Current proposals are not only too small, but they continue to lack any workable plan for financing the necessary trillions of dollars in investment. Proposals being floated amount to one accounting trick after the other, in addition to taking money from other appropriations (including unemployment funds!) and launching public-private partnerships of the sort that lead to rip-offs of the public coffers, high user fees, and very little infrastructure. Critical projects such as the New York-New Jersey Gateway Project, which aims to replace vital transportation arteries more than 100 years old, are not included.

Nor is this simply the fault of fiscal conservative Republicans. The Democratic Party leadership has locked Congress into this situation with its insistence on Paygo, a budget-balancing system which denies the fundamental principles behind capital spending, and virtually rules out long-term infrastructure investment.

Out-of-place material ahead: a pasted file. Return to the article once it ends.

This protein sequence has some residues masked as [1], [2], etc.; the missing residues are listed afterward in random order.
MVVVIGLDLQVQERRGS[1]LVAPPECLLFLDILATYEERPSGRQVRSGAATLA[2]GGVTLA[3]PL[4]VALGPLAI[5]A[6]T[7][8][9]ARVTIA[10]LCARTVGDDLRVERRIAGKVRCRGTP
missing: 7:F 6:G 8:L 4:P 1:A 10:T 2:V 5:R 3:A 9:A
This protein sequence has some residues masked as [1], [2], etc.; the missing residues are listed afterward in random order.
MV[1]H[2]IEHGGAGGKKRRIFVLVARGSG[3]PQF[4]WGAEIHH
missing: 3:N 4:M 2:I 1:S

On the contrary, HR 3339, introduced by Illinois Rep. Danny Davis at the end of March, would provide up to $5 trillion in credit, using the methods pioneered by the Presidential Administrations which were responsible for our infrastructure booms. Federal credit, in the form of Federal Treasury bonds, are the key. While the $5 trillion figure may seem daunting, even that amount probably won’t adequately do the job of both repair, and technological upgrades to our nations’ transportation, water, and energy systems.